Back of the bus again: Seeking justice for families

We live in a world turned upside down. A new president is the enemy of both Democrat and Republican leaders. A major Black Christian leader is sent to stand in the hall by the office of the most senior Black member of the Texas Senate. You cannot guess who took that same bishop into their offices and furthermore went to bat for Black interests.

Two years ago, The Dallas Examiner readers read about the illegal prosecution of Minnesota running back Adrian Peterson for spanking his son. Last month, I described another case right here in Dallas. Keith Mcguire was illegally arrested, illegally indicted and continues to be illegally held for spanking his son.

The crux of both these cases and apparently many others is a $3 billion agency, Child Protective Services, that insists on jailing parents who spank their children despite the crystal clear law protecting them. Parents who discipline have been protected in the Texas Penal Code since 1856. That protection was significantly strengthened by the Texas Legislature in 1973. It states:

“Sec. 9.61. PARENT-CHILD. (a) The use of force, but not deadly force, against a child younger than 18 years is justified: (1) if the actor is the child’s parent or stepparent or is acting in loco parentis to the child; and (2) when and to the degree the actor reasonably believes the force is necessary to discipline the child or to safeguard or promote his welfare.”

The jailed Mcguire is a constituent of the long serving Sen. Royce West. West sits on the Senate Finance Committee that is now hearing budget request for Child Protective Services. He is in an ideal position to ask some tough questions and stop the illegal jailing of Black parents.

I first asked West’s office for comment on the illegal jailing on Jan. 10. A week later, he had offered no response, and I was told he was really busy. I asked two additional times over the following three weeks. Finally, Bishop Sterling Lands requested a meeting at the senator’s Austin office. The bishop presides over several hundred congregations worldwide for Family Life International Fellowship. He has been a well-known civil rights activist in Austin for more than three decades.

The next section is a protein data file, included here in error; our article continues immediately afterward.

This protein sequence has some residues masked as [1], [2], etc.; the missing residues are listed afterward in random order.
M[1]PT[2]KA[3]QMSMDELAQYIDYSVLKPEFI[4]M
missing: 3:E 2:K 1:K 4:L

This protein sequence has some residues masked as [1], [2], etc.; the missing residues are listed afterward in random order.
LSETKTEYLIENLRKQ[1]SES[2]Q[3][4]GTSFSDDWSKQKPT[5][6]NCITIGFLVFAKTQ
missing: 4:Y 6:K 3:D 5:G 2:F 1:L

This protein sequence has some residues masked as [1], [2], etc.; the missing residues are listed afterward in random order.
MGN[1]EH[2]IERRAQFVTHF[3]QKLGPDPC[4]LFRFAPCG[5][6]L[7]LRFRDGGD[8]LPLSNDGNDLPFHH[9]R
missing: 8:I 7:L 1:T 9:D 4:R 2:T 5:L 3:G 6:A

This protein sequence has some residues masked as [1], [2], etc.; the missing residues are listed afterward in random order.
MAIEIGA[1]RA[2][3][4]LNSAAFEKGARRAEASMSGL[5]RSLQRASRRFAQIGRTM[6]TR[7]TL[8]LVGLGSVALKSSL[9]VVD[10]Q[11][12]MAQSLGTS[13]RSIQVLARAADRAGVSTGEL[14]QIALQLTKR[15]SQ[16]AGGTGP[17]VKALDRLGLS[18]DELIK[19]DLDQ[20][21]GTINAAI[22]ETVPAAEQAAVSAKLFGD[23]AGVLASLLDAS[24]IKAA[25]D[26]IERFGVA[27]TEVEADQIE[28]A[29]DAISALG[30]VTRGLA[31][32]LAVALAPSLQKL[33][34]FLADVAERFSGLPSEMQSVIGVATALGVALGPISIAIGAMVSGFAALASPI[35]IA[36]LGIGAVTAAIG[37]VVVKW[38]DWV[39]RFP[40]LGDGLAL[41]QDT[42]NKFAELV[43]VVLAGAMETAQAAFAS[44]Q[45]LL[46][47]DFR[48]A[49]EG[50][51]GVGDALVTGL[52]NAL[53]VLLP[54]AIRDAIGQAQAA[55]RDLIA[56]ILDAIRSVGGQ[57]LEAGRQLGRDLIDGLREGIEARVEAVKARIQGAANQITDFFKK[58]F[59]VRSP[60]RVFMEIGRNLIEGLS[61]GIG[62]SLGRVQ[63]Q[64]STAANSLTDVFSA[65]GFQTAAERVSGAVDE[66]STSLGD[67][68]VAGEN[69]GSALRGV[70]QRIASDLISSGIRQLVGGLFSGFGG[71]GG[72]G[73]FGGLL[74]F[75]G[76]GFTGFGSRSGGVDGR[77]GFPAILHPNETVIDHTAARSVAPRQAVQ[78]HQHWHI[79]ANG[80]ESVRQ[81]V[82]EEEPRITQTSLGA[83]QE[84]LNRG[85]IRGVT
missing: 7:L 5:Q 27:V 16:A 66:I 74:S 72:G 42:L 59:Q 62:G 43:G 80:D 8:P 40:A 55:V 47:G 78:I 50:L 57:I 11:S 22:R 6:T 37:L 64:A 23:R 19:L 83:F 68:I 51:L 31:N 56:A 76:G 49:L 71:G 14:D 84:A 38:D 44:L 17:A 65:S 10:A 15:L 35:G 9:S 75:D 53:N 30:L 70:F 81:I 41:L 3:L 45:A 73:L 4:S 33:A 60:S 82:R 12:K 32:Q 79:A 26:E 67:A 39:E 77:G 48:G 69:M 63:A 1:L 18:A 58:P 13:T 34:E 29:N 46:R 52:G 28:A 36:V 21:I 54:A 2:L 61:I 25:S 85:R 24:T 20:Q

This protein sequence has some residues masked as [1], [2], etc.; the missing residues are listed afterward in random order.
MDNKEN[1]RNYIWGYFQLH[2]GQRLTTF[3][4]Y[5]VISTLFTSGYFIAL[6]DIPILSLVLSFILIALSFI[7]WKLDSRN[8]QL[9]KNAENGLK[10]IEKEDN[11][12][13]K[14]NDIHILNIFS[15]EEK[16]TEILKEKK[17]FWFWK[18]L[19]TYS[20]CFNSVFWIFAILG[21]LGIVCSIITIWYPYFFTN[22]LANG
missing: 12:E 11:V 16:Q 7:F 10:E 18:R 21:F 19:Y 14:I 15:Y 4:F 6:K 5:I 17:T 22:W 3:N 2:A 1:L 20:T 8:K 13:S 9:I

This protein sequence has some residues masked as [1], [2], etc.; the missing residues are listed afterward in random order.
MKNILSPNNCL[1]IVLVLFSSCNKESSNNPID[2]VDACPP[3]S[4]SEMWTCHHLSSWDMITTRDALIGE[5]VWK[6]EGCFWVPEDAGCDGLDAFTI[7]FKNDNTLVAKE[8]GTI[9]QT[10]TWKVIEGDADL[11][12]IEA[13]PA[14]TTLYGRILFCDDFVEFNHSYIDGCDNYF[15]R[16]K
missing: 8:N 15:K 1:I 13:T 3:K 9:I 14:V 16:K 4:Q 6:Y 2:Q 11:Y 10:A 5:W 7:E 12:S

When the bishop arrived at the capitol office, he did not get to meet with the senator, who apparently was out. He did not get to meet with the senator’s chief of staff. He did not get to meet with a lesser aide.

He was told to discuss his concerns with a White female intern in the hall!

Two unlikely legislators did manage to find time in their busy schedules to meet with the bishop. Before you read the rest of this article, take a guess who agreed to meet. No peeking.

I bet you didn’t guess Rep. Jonathan Stickland of Fort Worth. That’s right. The Tea Party fire-breather invited the bishop into his office, brought in two aides and listened intently. He then pulled out a report on CPS done by his office, and he and the bishop went through it shoulder-to-shoulder looking for relevant information.

Next to meet was Sen. Don Huffines, who represents Highland Park and the surrounding area. The number of Black constituents in the senator’s district might be counted on one hand, but he also invited the bishop into his office. The real surprise was to come when we reviewed the video of the Senate Committee on Health and Human Services the following day.

Huffines does not sit on this committee but invoked senatorial privilege to temporarily sit with the committee and interrogate the Commissioner of Child Protective Services, Hank Whitman Jr.

The key exchange was:

Huffines: Are you aware that we have a law that permits physical spanking in the Penal Code … to protect parents.

Whitman: I am not aware of that law.

Huffines told the bishop after the hearing he’d asked the commissioner to return with responses to the questions of which he expressed ignorance. Lands invited Huffines to address his Austin congregation.

We certainly live in strange times.


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